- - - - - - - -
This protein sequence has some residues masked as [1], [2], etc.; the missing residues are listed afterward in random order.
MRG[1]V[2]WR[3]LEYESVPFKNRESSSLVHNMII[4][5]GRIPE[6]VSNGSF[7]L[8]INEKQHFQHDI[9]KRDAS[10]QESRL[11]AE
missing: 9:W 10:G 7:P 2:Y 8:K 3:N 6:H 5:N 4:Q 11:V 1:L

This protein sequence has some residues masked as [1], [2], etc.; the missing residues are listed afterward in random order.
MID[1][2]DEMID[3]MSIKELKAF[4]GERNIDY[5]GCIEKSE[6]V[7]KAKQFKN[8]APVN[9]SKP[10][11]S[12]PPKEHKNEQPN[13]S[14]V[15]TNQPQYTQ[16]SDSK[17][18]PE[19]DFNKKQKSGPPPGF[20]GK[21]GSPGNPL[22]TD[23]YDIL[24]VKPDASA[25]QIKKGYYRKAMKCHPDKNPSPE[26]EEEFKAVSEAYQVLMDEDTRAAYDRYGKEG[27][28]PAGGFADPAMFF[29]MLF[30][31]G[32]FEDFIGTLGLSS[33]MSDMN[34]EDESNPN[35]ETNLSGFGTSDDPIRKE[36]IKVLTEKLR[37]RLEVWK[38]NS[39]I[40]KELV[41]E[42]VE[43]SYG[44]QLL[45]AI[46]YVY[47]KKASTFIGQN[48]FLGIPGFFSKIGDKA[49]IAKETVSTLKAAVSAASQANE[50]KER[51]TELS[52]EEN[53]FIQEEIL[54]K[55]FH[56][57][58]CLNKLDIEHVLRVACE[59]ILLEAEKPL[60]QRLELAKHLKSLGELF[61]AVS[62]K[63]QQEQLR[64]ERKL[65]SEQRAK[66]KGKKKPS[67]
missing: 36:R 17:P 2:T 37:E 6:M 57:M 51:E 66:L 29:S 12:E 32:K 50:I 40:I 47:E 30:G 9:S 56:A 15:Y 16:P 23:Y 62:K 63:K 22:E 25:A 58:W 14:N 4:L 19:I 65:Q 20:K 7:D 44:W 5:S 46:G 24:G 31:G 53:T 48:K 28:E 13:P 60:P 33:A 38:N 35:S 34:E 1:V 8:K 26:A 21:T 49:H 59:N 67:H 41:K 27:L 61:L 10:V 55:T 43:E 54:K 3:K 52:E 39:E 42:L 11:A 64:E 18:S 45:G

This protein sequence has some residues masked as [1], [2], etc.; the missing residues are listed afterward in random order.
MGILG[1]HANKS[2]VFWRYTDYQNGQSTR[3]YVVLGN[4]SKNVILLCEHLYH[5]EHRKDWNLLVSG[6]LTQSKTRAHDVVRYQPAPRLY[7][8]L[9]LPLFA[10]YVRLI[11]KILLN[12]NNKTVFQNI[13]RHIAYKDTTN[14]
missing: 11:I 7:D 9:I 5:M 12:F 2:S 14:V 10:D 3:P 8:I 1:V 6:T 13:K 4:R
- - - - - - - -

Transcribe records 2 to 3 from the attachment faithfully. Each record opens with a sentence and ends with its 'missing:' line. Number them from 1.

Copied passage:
This protein sequence has some residues masked as [1], [2], etc.; the missing residues are listed afterward in random order.
MID[1][2]DEMID[3]MSIKELKAF[4]GERNIDY[5]GCIEKSE[6]V[7]KAKQFKN[8]APVN[9]SKP[10][11]S[12]PPKEHKNEQPN[13]S[14]V[15]TNQPQYTQ[16]SDSK[17][18]PE[19]DFNKKQKSGPPPGF[20]GK[21]GSPGNPL[22]TD[23]YDIL[24]VKPDASA[25]QIKKGYYRKAMKCHPDKNPSPE[26]EEEFKAVSEAYQVLMDEDTRAAYDRYGKEG[27][28]PAGGFADPAMFF[29]MLF[30][31]G[32]FEDFIGTLGLSS[33]MSDMN[34]EDESNPN[35]ETNLSGFGTSDDPIRKE[36]IKVLTEKLR[37]RLEVWK[38]NS[39]I[40]KELV[41]E[42]VE[43]SYG[44]QLL[45]AI[46]YVY[47]KKASTFIGQN[48]FLGIPGFFSKIGDKA[49]IAKETVSTLKAAVSAASQANE[50]KER[51]TELS[52]EEN[53]FIQEEIL[54]K[55]FH[56][57][58]CLNKLDIEHVLRVACE[59]ILLEAEKPL[60]QRLELAKHLKSLGELF[61]AVS[62]K[63]QQEQLR[64]ERKL[65]SEQRAK[66]KGKKKPS[67]
missing: 36:R 17:P 2:T 37:E 6:M 57:M 51:E 66:L 29:S 12:E 32:K 50:I 40:I 47:E 30:G 9:S 56:A 15:Y 16:P 23:Y 62:K 63:K 22:E 25:A 58:W 14:N 4:L 19:I 65:Q 20:K 7:D 44:W 5:S 46:G 24:G 31:G 53:T 48:K 28:E 13:P 60:P 33:A 38:N 35:S 34:E 1:V 8:K 26:A 21:T 49:H 59:N 67:H 41:K 27:L 61:L 10:V 55:T 43:E 54:K 3:K 52:E 39:E 42:L 11:A 64:E 18:S 45:G

This protein sequence has some residues masked as [1], [2], etc.; the missing residues are listed afterward in random order.
MGILG[1]HANKS[2]VFWRYTDYQNGQSTR[3]YVVLGN[4]SKNVILLCEHLYH[5]EHRKDWNLLVSG[6]LTQSKTRAHDVVRYQPAPRLY[7][8]L[9]LPLFA[10]YVRLI[11]KILLN[12]NNKTVFQNI[13]RHIAYKDTTN[14]
missing: 11:I 7:D 9:I 5:M 12:F 2:S 14:V 10:D 3:P 8:I 1:V 6:T 13:K 4:R